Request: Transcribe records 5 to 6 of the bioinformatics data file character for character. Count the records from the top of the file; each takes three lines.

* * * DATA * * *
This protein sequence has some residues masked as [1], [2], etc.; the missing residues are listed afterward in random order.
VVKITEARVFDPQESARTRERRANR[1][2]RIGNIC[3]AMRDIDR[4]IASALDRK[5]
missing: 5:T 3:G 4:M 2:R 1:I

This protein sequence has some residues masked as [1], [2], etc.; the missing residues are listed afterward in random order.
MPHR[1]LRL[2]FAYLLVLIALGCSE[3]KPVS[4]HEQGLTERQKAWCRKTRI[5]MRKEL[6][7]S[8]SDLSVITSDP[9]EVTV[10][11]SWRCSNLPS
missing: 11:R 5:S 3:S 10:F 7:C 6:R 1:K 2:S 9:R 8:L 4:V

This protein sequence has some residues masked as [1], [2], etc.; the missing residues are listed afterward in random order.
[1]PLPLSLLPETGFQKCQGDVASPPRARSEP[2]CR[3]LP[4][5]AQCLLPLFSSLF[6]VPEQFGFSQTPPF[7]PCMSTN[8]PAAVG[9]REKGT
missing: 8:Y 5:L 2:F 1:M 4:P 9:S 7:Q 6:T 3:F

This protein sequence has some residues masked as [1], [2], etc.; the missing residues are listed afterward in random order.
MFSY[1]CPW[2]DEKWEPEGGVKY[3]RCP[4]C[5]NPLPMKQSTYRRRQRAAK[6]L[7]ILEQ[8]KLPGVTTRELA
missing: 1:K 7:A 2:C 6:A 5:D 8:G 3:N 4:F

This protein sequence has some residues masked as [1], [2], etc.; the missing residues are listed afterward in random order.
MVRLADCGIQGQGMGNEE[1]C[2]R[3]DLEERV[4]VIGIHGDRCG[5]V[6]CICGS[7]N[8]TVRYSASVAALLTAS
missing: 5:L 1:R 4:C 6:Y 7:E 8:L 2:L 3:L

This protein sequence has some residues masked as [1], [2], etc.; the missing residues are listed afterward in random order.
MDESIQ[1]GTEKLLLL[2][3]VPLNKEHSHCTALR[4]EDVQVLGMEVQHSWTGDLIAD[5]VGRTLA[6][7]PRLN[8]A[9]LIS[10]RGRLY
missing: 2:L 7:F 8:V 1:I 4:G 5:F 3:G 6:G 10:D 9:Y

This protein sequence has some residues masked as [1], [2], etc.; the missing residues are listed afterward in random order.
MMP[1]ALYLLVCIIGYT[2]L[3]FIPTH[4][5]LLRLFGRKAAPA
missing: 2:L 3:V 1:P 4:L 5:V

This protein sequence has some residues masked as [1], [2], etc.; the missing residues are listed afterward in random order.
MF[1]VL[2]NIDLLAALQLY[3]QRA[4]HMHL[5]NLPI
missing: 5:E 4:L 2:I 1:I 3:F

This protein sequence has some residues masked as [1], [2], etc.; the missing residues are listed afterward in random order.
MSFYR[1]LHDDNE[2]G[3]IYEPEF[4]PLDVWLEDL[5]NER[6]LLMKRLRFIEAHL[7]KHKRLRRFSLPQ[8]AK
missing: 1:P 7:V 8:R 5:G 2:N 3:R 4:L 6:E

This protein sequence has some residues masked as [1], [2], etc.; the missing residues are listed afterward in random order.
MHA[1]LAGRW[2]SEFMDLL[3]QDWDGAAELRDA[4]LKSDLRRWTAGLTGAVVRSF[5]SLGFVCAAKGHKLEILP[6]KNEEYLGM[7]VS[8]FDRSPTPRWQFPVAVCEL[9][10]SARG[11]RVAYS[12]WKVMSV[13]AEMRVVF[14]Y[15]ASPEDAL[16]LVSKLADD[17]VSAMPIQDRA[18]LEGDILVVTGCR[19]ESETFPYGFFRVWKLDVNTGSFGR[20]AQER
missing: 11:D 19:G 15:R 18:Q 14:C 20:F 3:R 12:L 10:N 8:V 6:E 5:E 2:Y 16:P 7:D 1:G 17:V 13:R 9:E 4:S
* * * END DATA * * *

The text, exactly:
This protein sequence has some residues masked as [1], [2], etc.; the missing residues are listed afterward in random order.
MVRLADCGIQGQGMGNEE[1]C[2]R[3]DLEERV[4]VIGIHGDRCG[5]V[6]CICGS[7]N[8]TVRYSASVAALLTAS
missing: 5:L 1:R 4:C 6:Y 7:E 8:L 2:L 3:L

This protein sequence has some residues masked as [1], [2], etc.; the missing residues are listed afterward in random order.
MDESIQ[1]GTEKLLLL[2][3]VPLNKEHSHCTALR[4]EDVQVLGMEVQHSWTGDLIAD[5]VGRTLA[6][7]PRLN[8]A[9]LIS[10]RGRLY
missing: 2:L 7:F 8:V 1:I 4:G 5:F 3:G 6:G 10:D 9:Y